But the couple had both been working for Soviet intelligence since , running a seven-man spy ring. Lona recalls on the uncut film how this ring identified secret Nazis supporters in the United States, stole weapon parts from American arms factories, succeeded in recruiting an agent never identified in the Office of Strategic Services and worked with Abel for ten months in But their most valuable service for Moscow was to do with the Soviet atomic spy.
Yatskov said in that the material was a detailed description and drawing of the world's first atomic bomb which had just been dropped on Hiroshima. In the film interview Lona does not identify the spy at Los Alamos who gave her this priceless information.. However in "Strange Neighbours", all these references were edited out by the Soviet co-producers. Fortunately, I could remember most of them. Cohen said he had met a young American in his battalion in the International in Brigades in Spain, that after the Spanish war this young American had become a nuclear scientist and had eventually gone to work at Los Alamos.
Morris said that Moscow had given him the job of approaching this old comrade-in-arms to see if he were willing to spy for the Soviet Union. Morris said he had met his friend at Alexander's restaurant in Manhattan and the recruitment had been successful.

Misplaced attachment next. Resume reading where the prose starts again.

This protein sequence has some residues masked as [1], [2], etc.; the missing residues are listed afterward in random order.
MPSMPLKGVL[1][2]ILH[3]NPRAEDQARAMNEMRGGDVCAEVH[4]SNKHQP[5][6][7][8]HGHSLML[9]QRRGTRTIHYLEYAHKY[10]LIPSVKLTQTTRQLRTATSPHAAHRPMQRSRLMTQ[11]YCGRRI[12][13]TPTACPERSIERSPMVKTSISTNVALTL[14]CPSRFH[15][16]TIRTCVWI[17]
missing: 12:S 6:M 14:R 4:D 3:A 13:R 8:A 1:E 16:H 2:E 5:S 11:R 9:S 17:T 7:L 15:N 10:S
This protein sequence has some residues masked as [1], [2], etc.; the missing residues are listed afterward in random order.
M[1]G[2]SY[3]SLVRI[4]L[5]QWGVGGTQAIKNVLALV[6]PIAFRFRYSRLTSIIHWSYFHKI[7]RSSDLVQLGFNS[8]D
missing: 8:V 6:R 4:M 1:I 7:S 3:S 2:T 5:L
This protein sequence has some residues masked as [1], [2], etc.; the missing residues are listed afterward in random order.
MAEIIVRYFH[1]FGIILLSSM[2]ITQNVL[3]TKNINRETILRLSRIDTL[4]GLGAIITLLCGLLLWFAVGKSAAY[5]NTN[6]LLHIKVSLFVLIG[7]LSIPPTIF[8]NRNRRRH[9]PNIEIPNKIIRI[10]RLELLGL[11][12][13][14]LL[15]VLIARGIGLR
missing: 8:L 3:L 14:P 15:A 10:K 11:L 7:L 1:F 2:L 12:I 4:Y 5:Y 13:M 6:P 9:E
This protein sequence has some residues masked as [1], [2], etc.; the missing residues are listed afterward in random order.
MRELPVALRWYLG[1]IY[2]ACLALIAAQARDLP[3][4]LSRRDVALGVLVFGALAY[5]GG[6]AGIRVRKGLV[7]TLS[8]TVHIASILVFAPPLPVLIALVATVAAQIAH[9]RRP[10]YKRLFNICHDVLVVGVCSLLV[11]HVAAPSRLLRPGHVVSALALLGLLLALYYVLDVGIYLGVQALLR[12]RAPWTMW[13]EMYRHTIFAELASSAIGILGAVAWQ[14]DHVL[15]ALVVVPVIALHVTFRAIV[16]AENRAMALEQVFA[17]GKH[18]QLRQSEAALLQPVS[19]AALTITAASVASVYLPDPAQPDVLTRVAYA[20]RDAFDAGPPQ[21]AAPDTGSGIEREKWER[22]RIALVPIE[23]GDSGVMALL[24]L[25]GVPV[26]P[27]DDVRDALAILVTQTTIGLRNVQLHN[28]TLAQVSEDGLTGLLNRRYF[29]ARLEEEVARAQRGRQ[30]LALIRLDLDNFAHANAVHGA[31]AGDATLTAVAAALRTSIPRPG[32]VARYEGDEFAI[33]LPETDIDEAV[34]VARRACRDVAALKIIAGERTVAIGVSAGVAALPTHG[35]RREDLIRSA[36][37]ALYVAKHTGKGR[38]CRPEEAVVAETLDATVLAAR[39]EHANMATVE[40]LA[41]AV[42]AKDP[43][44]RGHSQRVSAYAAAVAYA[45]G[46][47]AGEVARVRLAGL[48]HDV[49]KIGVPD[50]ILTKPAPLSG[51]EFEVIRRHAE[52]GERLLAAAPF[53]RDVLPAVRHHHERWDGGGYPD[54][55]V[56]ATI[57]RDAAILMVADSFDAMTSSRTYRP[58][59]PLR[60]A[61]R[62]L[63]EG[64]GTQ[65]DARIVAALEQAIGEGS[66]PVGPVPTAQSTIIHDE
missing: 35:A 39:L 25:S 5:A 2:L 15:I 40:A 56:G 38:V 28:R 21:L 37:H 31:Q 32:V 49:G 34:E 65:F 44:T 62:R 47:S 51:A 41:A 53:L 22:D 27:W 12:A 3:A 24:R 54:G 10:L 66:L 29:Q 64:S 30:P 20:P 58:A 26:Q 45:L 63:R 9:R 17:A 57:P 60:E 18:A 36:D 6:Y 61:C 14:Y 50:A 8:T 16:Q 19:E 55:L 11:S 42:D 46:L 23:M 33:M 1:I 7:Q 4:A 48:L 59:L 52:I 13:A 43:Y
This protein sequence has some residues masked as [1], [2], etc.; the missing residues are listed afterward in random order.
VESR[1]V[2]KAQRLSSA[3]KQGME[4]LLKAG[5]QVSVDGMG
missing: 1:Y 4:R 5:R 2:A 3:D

Further, Morris said that this scientist had never been suspected and that he was still alive, although not now living in the United States. Yatskov gave other clues. In an interview on the same film as the Krogers he said that his atomic spy ring at Los Alamos was ten strong--five agents he described as "sources of information", three who collected the material from them, and two senior KGB officers in overall charge.
The FBI had caught only seven of them. Did they include the scientist who provided Lona Cohen with the material she couriered to New York? Articles about the service's successes began to appear in Russian publications. Chikov's article quoted a message from a Soviet intelligence officer in the United States sent to Moscow in or about Morris Cohen's recruitment of his Spanish Civil War colleague.
We propose to recruit him through 'Louis'. But, significantly, he did not name the American physicist. Although in Chikov's version it is the physicist who first approaches Morris Cohen, the rest of his account served to confirm what Morris Cohen had said in those parts of his uncut film interview.
It seemed now only a matter of time before the physicist was identified. Michael Dobbs of the Washington Post led the hunt but it was not until 25 February that he announced that the Soviet agent was Theodore Alvin Hall, a Harvard-educated physicist, now aged 70, who had worked at Los Alamos in He had been investigated for espionage by the FBI in but was not prosecuted. He left the United States in for Britain and at the time of writing lives in Cambridge.
He has an inoperable cancer and refuses to confirm or deny any involvement in espionage activities. But is Hall the right man? He is a physicist, which fits Chikov's description of his profession.
But that is all. He was born in , which means that he would have been only ten years old at the outbreak of the Spanish Civil War and thirteen when it finished, so he was certainly not in the International Brigades. Morris Cohen died in Moscow in , a year after his wife. Anatoly Yatskov, the Soviet intelligence officer who ran them, also died in But he also had a small office in the FBI where he would go to read FBI material too sensitive to be allowed out of the building.